{[ promptMessage ]}

Bookmark it

{[ promptMessage ]}

In this system all the properties of nominal and ordinal numbers are included

In this system all the properties of nominal and ordinal numbers are included

Info icon This preview shows pages 1–2. Sign up to view the full content.

View Full Document Right Arrow Icon
In this system all the properties of nominal and ordinal numbers are included. In  addition, the intervals between numbers are also equal. The difference between  numbers is therefore the same, for example, 36 degrees Celsius is the same amount  above 35 degrees as 200 degrees is above 199 degrees. One degree is equal to one  degree. However, interval numbers lack a true zero. 100 degrees is not twice as hot  as 50 degrees. Using a more obvious representation (100 + x) degrees is not 2 times  larger than (50 + x) degrees because the x term would also have to be considered.  The figure below illustrates this effect with the arbitrary zero axis as a dotted line  and the true axis as a solid line. While 4 is twice as high above the arbitrary axis as  2, it is not twice as high above the real origin. It can be seen that the true measure 
Image of page 1

Info icon This preview has intentionally blurred sections. Sign up to view the full version.

View Full Document Right Arrow Icon
Image of page 2
This is the end of the preview. Sign up to access the rest of the document.

Unformatted text preview: can be like an entire iceberg while the measure based on an arbitrary zero measure (an interval number) is like what is above the surface of the water. Twice as high above the water is not the same as twice as high altogether, if the icebergs move to fresh water their relative size above the water will change. In this system all the above attributes of the other number systems are included. In addition, zero means the absence of the property. For example, in the Kelvin scale of temperature, 0 degrees means absolute zero, the absence of molecular motion and therefore the absence of temperature. Two degrees Kelvin is twice as hot as 1 degree Kelvin. Ratio numbers are what most people mean when they talk without qualifications about numbers. The following figure illustrates measurement scales....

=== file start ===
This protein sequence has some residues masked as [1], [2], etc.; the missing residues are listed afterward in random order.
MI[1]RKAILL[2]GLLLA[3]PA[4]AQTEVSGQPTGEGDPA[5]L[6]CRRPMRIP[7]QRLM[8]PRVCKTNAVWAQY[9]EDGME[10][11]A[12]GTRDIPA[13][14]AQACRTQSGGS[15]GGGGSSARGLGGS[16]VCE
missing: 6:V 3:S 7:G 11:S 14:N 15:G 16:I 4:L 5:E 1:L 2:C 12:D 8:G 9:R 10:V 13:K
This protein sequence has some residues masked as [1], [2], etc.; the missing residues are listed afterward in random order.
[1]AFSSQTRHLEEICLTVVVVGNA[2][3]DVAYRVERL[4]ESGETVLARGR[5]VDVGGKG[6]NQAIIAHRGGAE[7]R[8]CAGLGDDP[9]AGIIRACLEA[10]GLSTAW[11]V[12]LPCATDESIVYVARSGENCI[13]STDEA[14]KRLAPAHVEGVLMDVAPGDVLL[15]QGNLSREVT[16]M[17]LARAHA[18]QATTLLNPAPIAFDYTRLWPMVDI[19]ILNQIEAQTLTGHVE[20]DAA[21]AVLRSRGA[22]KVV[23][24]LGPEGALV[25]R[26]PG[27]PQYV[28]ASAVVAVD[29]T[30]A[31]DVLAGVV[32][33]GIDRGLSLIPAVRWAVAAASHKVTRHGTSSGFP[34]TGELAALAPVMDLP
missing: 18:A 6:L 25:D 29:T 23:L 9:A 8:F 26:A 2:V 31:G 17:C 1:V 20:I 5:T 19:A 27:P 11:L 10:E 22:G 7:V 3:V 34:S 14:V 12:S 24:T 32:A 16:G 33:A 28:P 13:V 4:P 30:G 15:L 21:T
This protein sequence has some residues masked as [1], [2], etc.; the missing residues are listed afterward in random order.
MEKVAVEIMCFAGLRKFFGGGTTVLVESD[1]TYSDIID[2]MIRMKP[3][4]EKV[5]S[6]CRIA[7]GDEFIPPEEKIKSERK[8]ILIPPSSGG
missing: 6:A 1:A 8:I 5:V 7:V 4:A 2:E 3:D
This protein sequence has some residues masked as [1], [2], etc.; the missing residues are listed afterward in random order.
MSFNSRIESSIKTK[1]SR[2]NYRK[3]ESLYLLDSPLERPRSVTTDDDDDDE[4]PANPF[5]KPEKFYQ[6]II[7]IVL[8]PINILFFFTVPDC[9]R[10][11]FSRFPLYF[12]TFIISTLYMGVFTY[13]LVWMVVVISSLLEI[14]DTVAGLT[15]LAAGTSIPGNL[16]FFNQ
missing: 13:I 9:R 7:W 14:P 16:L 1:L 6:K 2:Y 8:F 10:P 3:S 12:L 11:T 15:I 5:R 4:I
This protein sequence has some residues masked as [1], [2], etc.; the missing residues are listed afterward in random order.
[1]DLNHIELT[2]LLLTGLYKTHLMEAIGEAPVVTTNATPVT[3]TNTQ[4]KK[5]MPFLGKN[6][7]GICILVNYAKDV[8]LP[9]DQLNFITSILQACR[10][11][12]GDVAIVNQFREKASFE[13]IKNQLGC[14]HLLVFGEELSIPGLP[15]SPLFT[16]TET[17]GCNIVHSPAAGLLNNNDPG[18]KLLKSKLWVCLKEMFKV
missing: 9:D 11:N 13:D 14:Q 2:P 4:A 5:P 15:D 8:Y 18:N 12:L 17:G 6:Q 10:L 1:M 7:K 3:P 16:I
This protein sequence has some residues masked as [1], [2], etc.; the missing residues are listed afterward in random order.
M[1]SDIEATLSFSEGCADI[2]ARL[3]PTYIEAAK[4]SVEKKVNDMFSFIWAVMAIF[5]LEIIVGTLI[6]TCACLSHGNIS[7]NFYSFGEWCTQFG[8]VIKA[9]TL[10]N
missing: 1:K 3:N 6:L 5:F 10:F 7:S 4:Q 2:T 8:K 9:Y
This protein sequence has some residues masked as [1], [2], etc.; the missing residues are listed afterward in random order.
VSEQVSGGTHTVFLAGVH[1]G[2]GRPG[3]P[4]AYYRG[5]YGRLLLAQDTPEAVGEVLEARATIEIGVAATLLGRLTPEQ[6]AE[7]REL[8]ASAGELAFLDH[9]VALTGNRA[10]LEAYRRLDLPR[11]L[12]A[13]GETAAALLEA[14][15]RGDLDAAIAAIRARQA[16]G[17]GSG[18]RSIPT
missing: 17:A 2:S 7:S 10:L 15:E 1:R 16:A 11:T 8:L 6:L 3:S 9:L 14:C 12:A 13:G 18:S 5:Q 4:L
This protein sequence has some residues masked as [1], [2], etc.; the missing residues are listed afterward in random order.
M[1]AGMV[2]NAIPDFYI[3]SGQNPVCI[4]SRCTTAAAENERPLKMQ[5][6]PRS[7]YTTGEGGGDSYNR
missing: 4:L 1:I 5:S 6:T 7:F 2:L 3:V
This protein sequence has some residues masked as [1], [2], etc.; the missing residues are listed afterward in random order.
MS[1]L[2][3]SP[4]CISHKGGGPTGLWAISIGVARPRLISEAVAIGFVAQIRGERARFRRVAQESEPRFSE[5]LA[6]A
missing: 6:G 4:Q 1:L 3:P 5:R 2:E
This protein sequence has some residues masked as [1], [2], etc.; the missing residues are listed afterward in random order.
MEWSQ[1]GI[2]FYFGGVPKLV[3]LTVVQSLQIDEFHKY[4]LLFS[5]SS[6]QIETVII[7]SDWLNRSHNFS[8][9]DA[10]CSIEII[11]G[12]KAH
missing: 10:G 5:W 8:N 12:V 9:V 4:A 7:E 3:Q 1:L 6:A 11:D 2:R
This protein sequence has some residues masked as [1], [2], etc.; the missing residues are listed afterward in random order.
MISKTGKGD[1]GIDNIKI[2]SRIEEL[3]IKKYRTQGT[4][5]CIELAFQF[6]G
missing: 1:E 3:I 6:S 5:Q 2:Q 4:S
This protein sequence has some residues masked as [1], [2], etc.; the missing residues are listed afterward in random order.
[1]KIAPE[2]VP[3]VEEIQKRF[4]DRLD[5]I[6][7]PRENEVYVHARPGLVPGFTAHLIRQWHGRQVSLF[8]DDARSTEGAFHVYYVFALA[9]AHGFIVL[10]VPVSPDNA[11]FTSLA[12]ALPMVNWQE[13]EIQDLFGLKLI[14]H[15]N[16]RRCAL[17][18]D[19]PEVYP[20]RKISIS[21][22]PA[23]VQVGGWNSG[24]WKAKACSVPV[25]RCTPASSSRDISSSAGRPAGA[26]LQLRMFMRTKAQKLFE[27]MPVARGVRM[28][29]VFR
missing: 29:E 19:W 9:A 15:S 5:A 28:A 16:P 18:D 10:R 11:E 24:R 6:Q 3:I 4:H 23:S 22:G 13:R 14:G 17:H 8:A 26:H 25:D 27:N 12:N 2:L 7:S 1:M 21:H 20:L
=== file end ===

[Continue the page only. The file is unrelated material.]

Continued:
View Full Document

{[ snackBarMessage ]}

What students are saying

  • Left Quote Icon

    As a current student on this bumpy collegiate pathway, I stumbled upon Course Hero, where I can find study resources for nearly all my courses, get online help from tutors 24/7, and even share my old projects, papers, and lecture notes with other students.

    Student Picture

    Kiran Temple University Fox School of Business ‘17, Course Hero Intern

  • Left Quote Icon

    I cannot even describe how much Course Hero helped me this summer. It’s truly become something I can always rely on and help me. In the end, I was not only able to survive summer classes, but I was able to thrive thanks to Course Hero.

    Student Picture

    Dana University of Pennsylvania ‘17, Course Hero Intern

  • Left Quote Icon

    The ability to access any university’s resources through Course Hero proved invaluable in my case. I was behind on Tulane coursework and actually used UCLA’s materials to help me move forward and get everything together on time.

    Student Picture

    Jill Tulane University ‘16, Course Hero Intern